In love with the coast of Bahia

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Better than television... check out the view of the surf break I had from my hammock!

Better than television… check out the view of the surf break I had from my hammock!

For the last couple weeks I have had the joy of living and surfing in a place that the internet has not yet infiltrated.  The coast of Bahia, south of Salvador to Ilheus is a world apart.  I have never met people more open, more kind, and more generous than the folks who live there.  It’s as if the memo about capitalist striving never made it there, and as a result, it is a much more humane and friendly place, where the guy selling soda at the beach will rent you his seaside cliffhouse for peanuts, just because he thinks you’re a nice person, and where people with very little share all they have.

I spent nearly 2 weeks in the perfect little beach hamlet of Itacare, camping with my friends

Erica, my new surfer grrrl friend from Itacarea, enjoying her home break.

Erica, my new surfer grrrl friend from Itacarea, enjoying her home break.

on a windy hillside overlooking a gorgeous beach and surfing 4 hours a day on nice clean waves.  The water was filled with mohawked, loudmouthed, 10 to 14 year old local boys, who could surf like nobody’s business and had no trouble dominating the whole break.  I had to fight for every wave, but I loved it, and it made me a better surfer.  I’ve never surfed as much as I did there, and I could feel myself improving everyday, just from having so much time standing up on waves.  Other surfer grrrls were hard to find, but I

Fernanda shows us how its done

Fernanda shows us how its done

met a couple awesome ladies, Erica, and Fernanda who kept it real and kept me inspired on the break.
After Itacare, I headed down to Pe de Serra –  a tiny little hamlet of about 15 houses on a vast beautiful, nearly empty beach south of Itacaré.  A good friend of mine from university, Jeff, had lived here for several years while conducting research in a nearby forest reserve, and told me that I HAD to check it out.  My instructions from him were to take a bus from Itacare, get off at the bottom of a hill, and ask around for the house of a woman named Maily.  When I found her house, I was to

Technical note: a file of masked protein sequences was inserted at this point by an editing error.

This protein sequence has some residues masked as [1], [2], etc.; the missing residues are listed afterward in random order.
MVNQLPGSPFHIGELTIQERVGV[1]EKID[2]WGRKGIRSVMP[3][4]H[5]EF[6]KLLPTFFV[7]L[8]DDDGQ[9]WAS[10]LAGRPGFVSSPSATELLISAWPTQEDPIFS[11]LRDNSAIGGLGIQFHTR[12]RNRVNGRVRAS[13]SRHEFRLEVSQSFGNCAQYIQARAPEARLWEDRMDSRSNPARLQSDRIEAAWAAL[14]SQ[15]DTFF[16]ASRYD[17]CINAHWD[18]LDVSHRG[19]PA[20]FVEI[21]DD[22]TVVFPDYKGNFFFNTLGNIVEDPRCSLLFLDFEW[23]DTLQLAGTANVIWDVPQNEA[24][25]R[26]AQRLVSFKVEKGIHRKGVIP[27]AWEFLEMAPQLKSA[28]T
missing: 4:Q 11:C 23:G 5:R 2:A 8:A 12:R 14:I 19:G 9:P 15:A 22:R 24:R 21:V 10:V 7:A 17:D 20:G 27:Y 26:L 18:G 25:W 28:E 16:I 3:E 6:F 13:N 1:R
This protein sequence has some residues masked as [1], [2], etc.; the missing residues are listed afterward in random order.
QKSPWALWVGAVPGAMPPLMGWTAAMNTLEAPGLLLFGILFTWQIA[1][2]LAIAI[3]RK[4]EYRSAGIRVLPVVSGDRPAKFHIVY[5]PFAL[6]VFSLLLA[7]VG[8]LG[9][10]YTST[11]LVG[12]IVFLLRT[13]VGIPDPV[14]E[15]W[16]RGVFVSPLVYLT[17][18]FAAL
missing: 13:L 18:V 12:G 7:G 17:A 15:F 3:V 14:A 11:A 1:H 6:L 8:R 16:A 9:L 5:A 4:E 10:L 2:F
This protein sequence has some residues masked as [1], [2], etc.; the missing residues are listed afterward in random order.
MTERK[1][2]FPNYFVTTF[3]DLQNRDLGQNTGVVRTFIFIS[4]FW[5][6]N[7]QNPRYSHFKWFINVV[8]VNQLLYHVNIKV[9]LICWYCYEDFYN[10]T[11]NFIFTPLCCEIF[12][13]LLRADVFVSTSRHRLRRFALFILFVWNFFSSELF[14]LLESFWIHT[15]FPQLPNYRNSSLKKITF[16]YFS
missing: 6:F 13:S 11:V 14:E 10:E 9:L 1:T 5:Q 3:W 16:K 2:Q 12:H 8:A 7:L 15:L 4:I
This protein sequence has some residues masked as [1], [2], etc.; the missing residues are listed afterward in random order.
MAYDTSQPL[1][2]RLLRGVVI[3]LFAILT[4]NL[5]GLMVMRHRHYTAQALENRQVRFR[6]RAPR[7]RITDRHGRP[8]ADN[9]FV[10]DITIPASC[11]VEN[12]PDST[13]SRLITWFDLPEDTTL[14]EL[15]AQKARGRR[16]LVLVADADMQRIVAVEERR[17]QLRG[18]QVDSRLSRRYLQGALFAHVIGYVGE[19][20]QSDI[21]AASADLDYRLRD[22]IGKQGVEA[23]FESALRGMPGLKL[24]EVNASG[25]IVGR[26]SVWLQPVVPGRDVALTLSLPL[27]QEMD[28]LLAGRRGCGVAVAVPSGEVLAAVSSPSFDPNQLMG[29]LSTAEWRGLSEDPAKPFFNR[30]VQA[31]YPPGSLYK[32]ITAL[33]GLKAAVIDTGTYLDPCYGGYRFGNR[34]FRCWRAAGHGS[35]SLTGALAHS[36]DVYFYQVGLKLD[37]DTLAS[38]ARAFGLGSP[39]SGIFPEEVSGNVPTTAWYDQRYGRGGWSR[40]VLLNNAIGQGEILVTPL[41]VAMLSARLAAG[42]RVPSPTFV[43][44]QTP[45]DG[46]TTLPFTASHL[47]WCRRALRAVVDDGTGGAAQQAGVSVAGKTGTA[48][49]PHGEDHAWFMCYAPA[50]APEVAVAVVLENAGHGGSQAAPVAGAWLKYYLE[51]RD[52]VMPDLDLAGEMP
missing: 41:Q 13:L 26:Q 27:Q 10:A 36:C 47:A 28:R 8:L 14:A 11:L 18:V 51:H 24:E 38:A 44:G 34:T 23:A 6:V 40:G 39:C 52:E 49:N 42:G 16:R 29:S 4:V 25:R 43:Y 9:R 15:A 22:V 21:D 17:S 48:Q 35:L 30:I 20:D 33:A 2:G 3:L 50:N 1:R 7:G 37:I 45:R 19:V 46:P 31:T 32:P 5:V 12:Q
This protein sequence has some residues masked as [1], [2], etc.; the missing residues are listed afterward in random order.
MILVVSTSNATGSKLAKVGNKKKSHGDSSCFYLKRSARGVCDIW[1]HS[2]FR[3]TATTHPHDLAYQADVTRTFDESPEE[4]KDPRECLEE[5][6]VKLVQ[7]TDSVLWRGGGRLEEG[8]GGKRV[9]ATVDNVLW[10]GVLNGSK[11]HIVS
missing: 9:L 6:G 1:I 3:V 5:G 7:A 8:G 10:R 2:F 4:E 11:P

Pe de Serra.  I was staying in one of those little houses with the red roofs

Pe de Serra. I was staying in one of those little houses with the red roofs

tell her that I was his friend.  Armed with only this information, I lugged myself and all my belongings on a steamy bus heading down the coast of Bahia, hoping that my good luck would keep up.

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With beloved members of my adopted family in Pe de Serra

I got off at the bottom of the hill, and the first ladies I met on the beach pointed me towards Maily’s house.  I arrived there unannounced in the middle of a little barbecue that she was hosting, and nervously announced that my name was Mira and I was a good friend of Jeff.  Immediately her face lit up, she welcomed me, sat me down at a table, and fed me a delicious plate of food.   I would spend the next week with her, constantly touched by her kindness and generosity, given without reservation on a moment’s notice.   In Pe de Serra,  The local 13 and 14 year old surfer boys waited for me every day after school to go surfing, and took me on excursions to far off beaches where we had the whole ocean to ourselves.  Every night we sat around Maily’s TV, eating dinner, looking at photos, and discussing the nightly novellas.  To make this leg of the journey even more special, I was joined by my dear friend Jack, who was spending only a week in Brazil, and found his way to Pe de Serra to meet me.

I felt like I was soaked in a rich marinade of love for the time I was there.  It was tempting to stay forever.  But alas, I had to keep moving on.  Saudades de Bahia!!!

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